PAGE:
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African American mom with infant

Bridging the Gaps Behind Maternal Health Disparities

Being Black and pregnant too often comes at a deadly cost. Black women are six times more likely to die during pregnancy or shortly after childbirth than white women in Chicago and about three times more likely statewide.

“You have to look at what’s going on and find out why we are failing Black women,” says Cynthia Jacinthe, owner and founder of Dr. Jacynia Women's Care Consulting, and one of Chicago’s Black certified midwives. “We have to change things around.”

Research by the Centers for Disease Control and Prevention suggests 3 in 5 pregnancy-related deaths among all women are preventable — and the potential to prevent these deaths doesn’t vary by race or ethnicity.  

But experts say solving the disparities experienced by Black mothers demands addressing a complex set of other challenges. They include limited communication and support during and after pregnancy, access to quality health care coverage and care, and implicit bias in the health care system.

[Related: See more ways BCBSIL is making an impact for members and communities in the latest corporate social responsibility report.]

Dr. Jacynia Women’s Care Consulting is among the recipients of a recent round of grants from Blue Cross and Blue Shield of Illinois supporting organizations and providers dedicated to improving maternal health outcomes. The grant initiative is one way BCBSIL is reinvesting payments from the Illinois Department of Healthcare and Family Services for providing Medicaid members quality care.

Jacinthe is using the grant to provide pregnancy and postpartum telehealth counseling and services to low-income women. Periodic postpartum check-ins may help identify and help women with medical complications or mental health issues, she says, or assist new mothers struggling with breastfeeding.

The community grants are part of BCBSIL’s broader commitment to confronting the problem. The insurer also is partnering with Illinois health systems to improve health care quality in minority groups, increase physician workforce diversity and cultural competency and address unconscious biases and stereotypes that influence behavior.

“We are working to help create an environment that fosters access to affordable benefits, better health outcomes and care that is collaborative and compassionate."

Under its Health Equity program, BCBSIL is increasing the number of providers who receive value-based payments and including health equity as a core component of the quality program. It also will examine disparities in maternal care and telehealth services.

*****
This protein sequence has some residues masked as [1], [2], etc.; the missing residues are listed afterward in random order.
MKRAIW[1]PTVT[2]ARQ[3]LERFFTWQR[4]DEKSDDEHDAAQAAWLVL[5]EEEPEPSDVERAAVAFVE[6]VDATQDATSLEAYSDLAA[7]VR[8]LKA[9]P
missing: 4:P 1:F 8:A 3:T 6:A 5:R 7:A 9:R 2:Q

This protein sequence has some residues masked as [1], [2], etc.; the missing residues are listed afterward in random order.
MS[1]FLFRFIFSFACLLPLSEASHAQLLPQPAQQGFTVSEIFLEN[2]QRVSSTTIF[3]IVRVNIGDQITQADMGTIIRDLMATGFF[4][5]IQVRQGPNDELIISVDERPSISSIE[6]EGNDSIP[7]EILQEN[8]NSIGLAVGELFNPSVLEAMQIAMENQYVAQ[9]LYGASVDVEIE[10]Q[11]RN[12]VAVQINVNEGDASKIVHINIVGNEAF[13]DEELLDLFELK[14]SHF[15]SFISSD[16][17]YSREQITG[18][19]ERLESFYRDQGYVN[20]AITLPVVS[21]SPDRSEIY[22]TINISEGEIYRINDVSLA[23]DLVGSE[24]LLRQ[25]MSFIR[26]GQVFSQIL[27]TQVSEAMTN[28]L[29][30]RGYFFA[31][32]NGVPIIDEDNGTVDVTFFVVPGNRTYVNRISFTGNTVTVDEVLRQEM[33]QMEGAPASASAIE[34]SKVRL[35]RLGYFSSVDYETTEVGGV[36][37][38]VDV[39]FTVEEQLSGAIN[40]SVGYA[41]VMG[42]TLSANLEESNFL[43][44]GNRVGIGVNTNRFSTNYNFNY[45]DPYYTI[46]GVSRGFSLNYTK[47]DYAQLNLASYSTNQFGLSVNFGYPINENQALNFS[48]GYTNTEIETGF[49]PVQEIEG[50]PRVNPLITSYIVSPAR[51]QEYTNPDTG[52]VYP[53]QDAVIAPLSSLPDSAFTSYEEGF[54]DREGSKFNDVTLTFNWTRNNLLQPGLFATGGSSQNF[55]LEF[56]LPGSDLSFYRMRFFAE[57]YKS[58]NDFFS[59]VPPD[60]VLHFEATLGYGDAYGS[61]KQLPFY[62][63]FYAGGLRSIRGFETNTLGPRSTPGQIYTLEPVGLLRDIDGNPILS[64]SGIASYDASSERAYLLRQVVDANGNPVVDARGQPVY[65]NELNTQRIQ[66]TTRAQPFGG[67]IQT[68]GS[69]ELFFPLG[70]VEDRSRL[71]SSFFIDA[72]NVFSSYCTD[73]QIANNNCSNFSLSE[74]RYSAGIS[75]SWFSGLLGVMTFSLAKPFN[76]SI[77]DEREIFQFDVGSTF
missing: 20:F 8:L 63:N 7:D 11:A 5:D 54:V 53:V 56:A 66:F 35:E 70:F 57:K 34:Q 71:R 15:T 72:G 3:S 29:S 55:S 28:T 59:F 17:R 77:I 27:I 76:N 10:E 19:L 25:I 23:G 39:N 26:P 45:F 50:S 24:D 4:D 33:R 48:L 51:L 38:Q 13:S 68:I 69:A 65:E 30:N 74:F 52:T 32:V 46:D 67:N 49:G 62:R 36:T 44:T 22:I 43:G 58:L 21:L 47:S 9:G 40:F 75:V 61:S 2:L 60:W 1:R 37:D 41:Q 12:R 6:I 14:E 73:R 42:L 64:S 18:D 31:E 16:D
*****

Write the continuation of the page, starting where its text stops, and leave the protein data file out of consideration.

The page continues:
“We are working to help create an environment that fosters access to affordable benefits, better health outcomes and care that is collaborative and compassionate,” says BCBSIL medical director Dr. Anita Stewart.

That depends on insurers, clinicians, health educators and social service providers working together to better serve mothers during and after their pregnancies. For BCBSIL, that includes establishing care protocols and rewarding doctors for adhering to them.

“We have to figure out how to transition patients so they are never caught in the middle,” she says. “If we can help give patients better care and services, we can help reduce some of their stressors and give them a little bit of a greater chance to improve outcomes.”

Many new moms, however, don’t have health care coverage. Illinois recently moved to extend full Medicaid benefits for a full year after mothers give birth. Women with incomes up to 208% of the federal poverty level are eligible under the new policy, which was supported by BCBSIL and made possible by the American Rescue Plan Act.

“It will make a big difference,” Stewart says. The extended coverage may lead to better diagnosis and treatment of physical and mental health disorders and help identify and meet women’s social service needs.

Experts say solving the maternal health crisis also requires confronting bias in the health care system.

American College of Obstetricians and Gynecologists, the country’s leading professional organization for OB-GYNs, has recognized in a policy statement that explicit and implicit bias in health care contributes to worse outcomes for minority women.

“Racial disparities in maternal morbidity and mortality transcend income and education levels,” says Dr. Derek J. Robinson, BCBSIL vice president and chief medical officer.

“While the pregnancy-related mortality rate for Black women of all ages is more than three times that of white women, Black women with at least a college education die at a rate 5.2 times that of their white counterparts, according to the CDC. Additionally, bleeding and high blood pressure are among the leading cause of pregnancy-related death in the U.S.”

He adds that the pregnancy-related mortality rate for Black women who have completed college or achieved a higher degree level still is 1.6 times higher than the rate for white women with less than a high school diploma.

“While our grants may support the underserved, we have a concurrent focus on improving the quality of care,” Robinson says. “In our new hospital equity program, we are incentivizing a focus on improving outcomes and eliminating racial disparities in hospital care for pregnant moms with high blood pressure and bleeding problems.”

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